Blouse - Blouse Album Review
As the saying goes, "Everything comes gradually at its appointed hour", and in the case of Portland based trio Blouse, their existence owes more to the doctrine of fate than any pre-ordained manifesto. Initially conceived eighteen months ago by art school graduates Charlie Hilton and Patrick Adams, their earliest sketches amounting to little more than bedsit demos and home recordings. It was only after meeting Unknown Mortal Orchestra bass player Jacob Portrait a while later that the blueprint for what makes up their self-titled debut was set in stone.
Recorded in a 6,000 square foot warehouse on the north side of Portland, 'Blouse' is a combination of silky sounds, layered effects and icily haunting vocals that draws comparison with a plethora of artists stretching back three decades and more. While its fair to say America's flourishing independent scene has long harboured a regard for 1980s Britain and the pastoral sounds of its underground, Blouse take those ideas a step further without compromising either their identity or direction.
Clocking in at just over half an hour in total, the ten tracks, which 'Blouse' is comprised of, suggest their original vision of Blouse as a project rather than bonafide "band" may need rethinking after all. Displaying a buoyant consistency throughout, Hilton's often desolate vocal combined with the array of musical expertise proffered by Adams and Portrait, who contribute guitars, keyboards, bass and drums between them as well as the latter's tried and trusted production methods.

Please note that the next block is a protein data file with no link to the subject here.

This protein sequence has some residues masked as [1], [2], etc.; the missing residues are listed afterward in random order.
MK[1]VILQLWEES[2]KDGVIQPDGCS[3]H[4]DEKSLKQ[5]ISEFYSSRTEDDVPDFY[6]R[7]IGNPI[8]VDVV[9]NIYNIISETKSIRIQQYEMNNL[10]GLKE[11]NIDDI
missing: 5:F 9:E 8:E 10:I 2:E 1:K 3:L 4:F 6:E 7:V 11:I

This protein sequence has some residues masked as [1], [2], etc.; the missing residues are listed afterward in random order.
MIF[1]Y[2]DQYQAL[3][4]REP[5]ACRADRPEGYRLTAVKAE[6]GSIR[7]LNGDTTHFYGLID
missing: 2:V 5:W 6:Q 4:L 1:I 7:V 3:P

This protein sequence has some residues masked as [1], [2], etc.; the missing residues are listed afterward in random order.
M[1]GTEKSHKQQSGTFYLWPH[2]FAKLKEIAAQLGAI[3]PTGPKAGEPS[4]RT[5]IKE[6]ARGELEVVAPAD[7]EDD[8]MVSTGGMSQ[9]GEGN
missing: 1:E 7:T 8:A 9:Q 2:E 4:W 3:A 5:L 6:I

Opener 'Firestarter' mixes aquatic synths with crystalline guitars and crashing percussion, Hilton's voice mirroring that of The Fat Tulips Sheggi Clarkson or The Pop Guns Wendy Morgan. Again not a million miles away in style from Brooklyn's Selebrities or New Orleans outfit Kindest Lines albeit employing a more lavish production, Blouse operate in a time tunnel that begins in CBGBs circa 1978 and ends with the present. 'Time Travel' echoes 'Seventeen Seconds' era Cure musically, its key lyric stating "I was in the future yesterday".
While the gothic strains of 'They Always Fly Away' and skewered synthesisers on 'Videotapes' deliver Blouse into more subtle and refined territories, the pulsating backbeat that drives lead single 'Into Black' shows them in a poppier, if slightly sinister light. The one time they do stray close to the bone of pastiche; 'Roses' jaywalking haphazardly along a path Propaganda and The Passions closed off over a quarter of a century ago, ends up being little more than a minor blip. By the time haunting echo-laden drifter 'Ghost Dreams' and operatic death disco 'Fountain In Rewind' succinctly wrap up 'Blouse', Hilton's earlier assertion about every day dalliances with the future seems a distinct possibility. Here's hoping "Project Blouse" stick around for album number two.